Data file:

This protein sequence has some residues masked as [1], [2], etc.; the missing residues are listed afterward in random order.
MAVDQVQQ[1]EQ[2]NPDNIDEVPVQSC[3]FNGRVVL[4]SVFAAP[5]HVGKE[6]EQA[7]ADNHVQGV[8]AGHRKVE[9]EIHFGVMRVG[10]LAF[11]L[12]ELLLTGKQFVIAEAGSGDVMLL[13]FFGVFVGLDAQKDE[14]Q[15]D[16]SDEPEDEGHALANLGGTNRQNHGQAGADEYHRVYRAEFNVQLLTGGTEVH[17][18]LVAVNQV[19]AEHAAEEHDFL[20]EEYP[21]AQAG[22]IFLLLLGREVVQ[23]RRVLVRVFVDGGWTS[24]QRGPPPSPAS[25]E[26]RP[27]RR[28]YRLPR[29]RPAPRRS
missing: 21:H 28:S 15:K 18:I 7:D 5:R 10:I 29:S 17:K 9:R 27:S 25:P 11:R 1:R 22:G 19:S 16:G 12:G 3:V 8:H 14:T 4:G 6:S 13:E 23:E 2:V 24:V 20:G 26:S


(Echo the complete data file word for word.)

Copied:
This protein sequence has some residues masked as [1], [2], etc.; the missing residues are listed afterward in random order.
MAVDQVQQ[1]EQ[2]NPDNIDEVPVQSC[3]FNGRVVL[4]SVFAAP[5]HVGKE[6]EQA[7]ADNHVQGV[8]AGHRKVE[9]EIHFGVMRVG[10]LAF[11]L[12]ELLLTGKQFVIAEAGSGDVMLL[13]FFGVFVGLDAQKDE[14]Q[15]D[16]SDEPEDEGHALANLGGTNRQNHGQAGADEYHRVYRAEFNVQLLTGGTEVH[17][18]LVAVNQV[19]AEHAAEEHDFL[20]EEYP[21]AQAG[22]IFLLLLGREVVQ[23]RRVLVRVFVDGGWTS[24]QRGPPPSPAS[25]E[26]RP[27]RR[28]YRLPR[29]RPAPRRS
missing: 21:H 28:S 15:K 18:I 7:D 5:R 10:I 29:S 17:K 9:R 27:S 25:P 11:R 1:R 22:G 19:S 16:G 12:G 3:V 8:H 14:T 4:G 6:S 13:E 23:E 2:V 24:V 20:G 26:S